While IBN technologies are relatively young, Gartner says by 2020, more than 1,000 large enterprises will use intent-based networking systems in production, up from less than 15 in the second quarter of 2018.

How does SDN help customers with security?

SDN enables a variety of security benefits. A customer can split up a network connection between an end user and the data center and have different security settings for the various types of network traffic. A network could have one public-facing, low security network that does not touch any sensitive information. Another segment could have much more fine-grained remote access control with software-based firewall and encryption policies on it, which allow sensitive data to traverse over it.

“For example, if a customer has an IoT group it doesn’t feel is all that mature with regards to security, via the SDN controller you can segment that group off away from the critical high-value corporate traffic,” Capuano stated. “SDN users can roll out security policies across the network from the data center to the edge and if you do all of this on top of white boxes, deployments can be 30 – 60 percent cheaper than traditional gear.”

The ability to look at a set of workloads and see if they match a given security policy is a key benefit of SDN, especially as data is distributed, said Thomas Scheibe, vice president of product management for Cisco’s Nexus and ACI product lines.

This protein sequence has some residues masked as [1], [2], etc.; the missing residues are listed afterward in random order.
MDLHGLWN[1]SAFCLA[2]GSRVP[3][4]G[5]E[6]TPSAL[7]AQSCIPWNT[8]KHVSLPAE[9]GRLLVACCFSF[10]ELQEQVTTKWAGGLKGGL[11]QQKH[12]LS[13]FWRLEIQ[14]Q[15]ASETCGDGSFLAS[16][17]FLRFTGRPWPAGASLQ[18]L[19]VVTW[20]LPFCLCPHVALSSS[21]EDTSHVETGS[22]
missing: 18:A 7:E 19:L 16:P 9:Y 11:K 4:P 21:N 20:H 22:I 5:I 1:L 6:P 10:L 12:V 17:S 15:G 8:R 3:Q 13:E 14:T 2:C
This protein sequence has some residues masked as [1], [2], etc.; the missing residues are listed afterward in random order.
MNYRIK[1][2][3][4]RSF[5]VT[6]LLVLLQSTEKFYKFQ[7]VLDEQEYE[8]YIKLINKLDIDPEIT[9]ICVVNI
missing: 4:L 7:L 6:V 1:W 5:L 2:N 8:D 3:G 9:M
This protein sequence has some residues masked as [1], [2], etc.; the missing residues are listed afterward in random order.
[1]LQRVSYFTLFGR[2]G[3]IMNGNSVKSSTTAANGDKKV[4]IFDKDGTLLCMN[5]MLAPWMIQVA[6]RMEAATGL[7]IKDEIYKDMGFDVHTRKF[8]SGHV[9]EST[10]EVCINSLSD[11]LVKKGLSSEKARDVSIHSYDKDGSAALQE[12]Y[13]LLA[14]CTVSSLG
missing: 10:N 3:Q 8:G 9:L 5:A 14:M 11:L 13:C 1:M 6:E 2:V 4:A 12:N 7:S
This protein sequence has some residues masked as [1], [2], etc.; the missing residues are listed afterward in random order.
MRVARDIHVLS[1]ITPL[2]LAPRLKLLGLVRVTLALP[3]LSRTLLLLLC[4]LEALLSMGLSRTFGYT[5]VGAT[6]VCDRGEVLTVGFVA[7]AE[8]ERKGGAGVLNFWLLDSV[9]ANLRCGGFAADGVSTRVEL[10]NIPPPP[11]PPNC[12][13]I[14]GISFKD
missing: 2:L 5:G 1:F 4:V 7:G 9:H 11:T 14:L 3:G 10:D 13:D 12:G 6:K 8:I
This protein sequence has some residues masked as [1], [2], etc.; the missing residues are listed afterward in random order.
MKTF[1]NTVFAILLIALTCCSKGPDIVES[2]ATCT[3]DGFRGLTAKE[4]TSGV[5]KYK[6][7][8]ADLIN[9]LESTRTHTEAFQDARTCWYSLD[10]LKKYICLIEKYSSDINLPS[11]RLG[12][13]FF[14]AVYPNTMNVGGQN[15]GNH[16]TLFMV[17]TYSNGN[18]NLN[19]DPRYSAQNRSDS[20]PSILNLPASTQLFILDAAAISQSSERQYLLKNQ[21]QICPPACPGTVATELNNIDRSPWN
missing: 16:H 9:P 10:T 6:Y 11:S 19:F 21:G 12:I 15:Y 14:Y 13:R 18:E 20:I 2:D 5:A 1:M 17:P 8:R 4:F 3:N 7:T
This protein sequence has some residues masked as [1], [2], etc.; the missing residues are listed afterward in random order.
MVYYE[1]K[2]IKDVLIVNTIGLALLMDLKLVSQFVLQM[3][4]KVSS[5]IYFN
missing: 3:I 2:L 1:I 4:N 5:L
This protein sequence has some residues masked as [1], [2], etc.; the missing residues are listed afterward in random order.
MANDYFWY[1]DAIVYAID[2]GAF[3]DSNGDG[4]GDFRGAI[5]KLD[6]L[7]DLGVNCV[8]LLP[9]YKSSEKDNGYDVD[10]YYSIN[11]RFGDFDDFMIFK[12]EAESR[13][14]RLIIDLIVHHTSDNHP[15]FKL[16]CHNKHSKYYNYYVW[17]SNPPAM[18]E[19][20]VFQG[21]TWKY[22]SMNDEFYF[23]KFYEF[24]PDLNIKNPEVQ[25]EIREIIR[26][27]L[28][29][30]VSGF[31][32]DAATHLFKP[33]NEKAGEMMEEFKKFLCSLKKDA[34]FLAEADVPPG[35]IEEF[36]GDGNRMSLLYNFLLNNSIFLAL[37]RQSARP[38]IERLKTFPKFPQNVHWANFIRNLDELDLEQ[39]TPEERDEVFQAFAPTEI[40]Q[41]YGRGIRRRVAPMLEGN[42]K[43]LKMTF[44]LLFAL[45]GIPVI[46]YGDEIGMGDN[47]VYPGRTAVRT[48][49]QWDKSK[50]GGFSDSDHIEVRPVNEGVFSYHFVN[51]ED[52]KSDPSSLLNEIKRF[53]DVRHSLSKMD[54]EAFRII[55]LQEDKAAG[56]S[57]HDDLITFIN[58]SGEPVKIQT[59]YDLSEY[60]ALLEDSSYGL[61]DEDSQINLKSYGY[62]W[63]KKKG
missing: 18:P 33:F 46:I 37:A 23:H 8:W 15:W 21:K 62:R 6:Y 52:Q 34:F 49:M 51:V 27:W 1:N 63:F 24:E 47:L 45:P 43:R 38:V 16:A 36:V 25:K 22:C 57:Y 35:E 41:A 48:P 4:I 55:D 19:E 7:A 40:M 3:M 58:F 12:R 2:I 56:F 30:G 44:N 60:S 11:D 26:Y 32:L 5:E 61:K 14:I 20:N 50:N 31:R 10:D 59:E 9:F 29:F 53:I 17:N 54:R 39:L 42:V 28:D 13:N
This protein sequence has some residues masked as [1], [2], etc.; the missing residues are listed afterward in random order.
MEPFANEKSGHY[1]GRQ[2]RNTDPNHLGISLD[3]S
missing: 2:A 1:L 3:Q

"The ability to deploy a whitelist security model like we do with ACI [Application Centric Infrastructure] that lets only specific entities access explicit resources across your network fabric is another key security element SDN enables," Scheibe said.  

A growing number of SDN platforms now support microsegmentation, according to Casemore.

“In fact, micro-segmentation has developed as a notable use case for SDN. As SDN platforms are extended to support multicloud environments, they will be used to mitigate the inherent complexity of establishing and maintaining consistent network and security policies across hybrid IT landscapes,” Casemore said. 

What is SDN’s role in cloud computing?

SDN’s role in the move toward private cloud and hybrid cloud adoption seems a natural. In fact, big SDN players such as Cisco, Juniper and VMware have all made moves to tie together enterprise data center and cloud worlds. 

Cisco's ACI Anywhere package would, for example, let policies configured through Cisco's SDN APIC (Application Policy Infrastructure Controller) use native APIs offered by a public-cloud provider to orchestrate changes within both the private and public cloud environments, Cisco said.